With 3 desktop and laptop models to choose from, Apple has a computer to satisfy many users. The Mac Mini makes an excellent second machine or the first Mac for a switcher. The iMac brings power, some portability and a huge screen, while the Mac Pro satisfies the needs of heavy computing users.
On the laptop side you have the MacBook for nearly everyone, the MacBook Pro for professionals and the MacBook Air for those seeking extreme portability.
But there is a considerable gap in both lines, and one that could satisfy a large number of users with a new model. You’ll likely remember the 12″ PowerBook G4 (shown at right). Probably my favourite Apple product of all time, it packed an entire full featured laptop into a 12″ aluminum shell. It had a full DVD combo drive, discrete graphics, and a full compliment of ports. This differs from Apple’s current ultraportable laptop, the MacBook Air, because it doesn’t sacrifice power nearly as much.
I think it’s time that Apple brings back the 12″ PowerBook in the form of a 13.3″ or smaller aluminum shelled MacBook with an actual graphics card, backlit keyboard and DVD burner. I would sell my MacBook in a flash to have real graphics, an aluminum look and a full powered Core 2 Duo processor. If Apple wants to make gaming more prevalent on OS X, they need to give full graphics power to a laptop without forcing users to shell out the extra cash for a MacBook Pro.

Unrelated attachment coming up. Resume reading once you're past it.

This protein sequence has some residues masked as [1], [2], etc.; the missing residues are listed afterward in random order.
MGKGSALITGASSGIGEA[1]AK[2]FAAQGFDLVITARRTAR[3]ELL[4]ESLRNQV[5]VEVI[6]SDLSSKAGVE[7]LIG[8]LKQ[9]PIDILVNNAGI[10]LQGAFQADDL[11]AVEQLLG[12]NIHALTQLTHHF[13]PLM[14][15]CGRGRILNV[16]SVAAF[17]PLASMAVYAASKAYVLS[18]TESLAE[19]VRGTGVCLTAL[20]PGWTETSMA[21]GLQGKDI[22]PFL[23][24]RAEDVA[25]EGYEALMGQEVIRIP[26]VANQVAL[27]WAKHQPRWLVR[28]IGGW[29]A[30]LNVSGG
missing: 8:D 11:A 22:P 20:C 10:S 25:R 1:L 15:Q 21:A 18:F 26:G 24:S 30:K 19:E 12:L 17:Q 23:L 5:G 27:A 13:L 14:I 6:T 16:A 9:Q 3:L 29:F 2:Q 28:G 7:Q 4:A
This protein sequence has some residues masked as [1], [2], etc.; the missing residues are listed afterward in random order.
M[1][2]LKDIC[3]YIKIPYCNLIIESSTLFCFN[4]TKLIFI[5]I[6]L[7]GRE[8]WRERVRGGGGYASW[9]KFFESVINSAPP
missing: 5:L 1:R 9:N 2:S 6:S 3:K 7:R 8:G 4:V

On the desktop side of things, there is a need for a model between the iMac and Mac Pro that blends power with upgradeability and price. Macworld calls it the mythical, midrange Mac minitower. It stems from the idea that there is no model that directly competes with the standard Windows box. Sure, you can get the Mac Pro, with 4 hard drive bays, 8 RAM slots and up to 8 cores, but if you don’t absolutely need all these things, you’re wasting money.
What would be an excellent compromise would be a computer that is somewhere between the Mac Mini and Mac Pro in size, but between the iMac and Mac Pro in power and upgradeability. With 2 or more hard drive bays, 4 RAM slots and no included monitor, it could be upgraded as needed without limitations. Companies looking for towers to use their current monitors or to build a server farm would have all the power they need, without spending extra on Mac Pros or Xserves.
With a new model inside the desktop and notebook lineup, Apple could cover even more of the computer market and draw in more users.
Would you trade your current machine for one of these?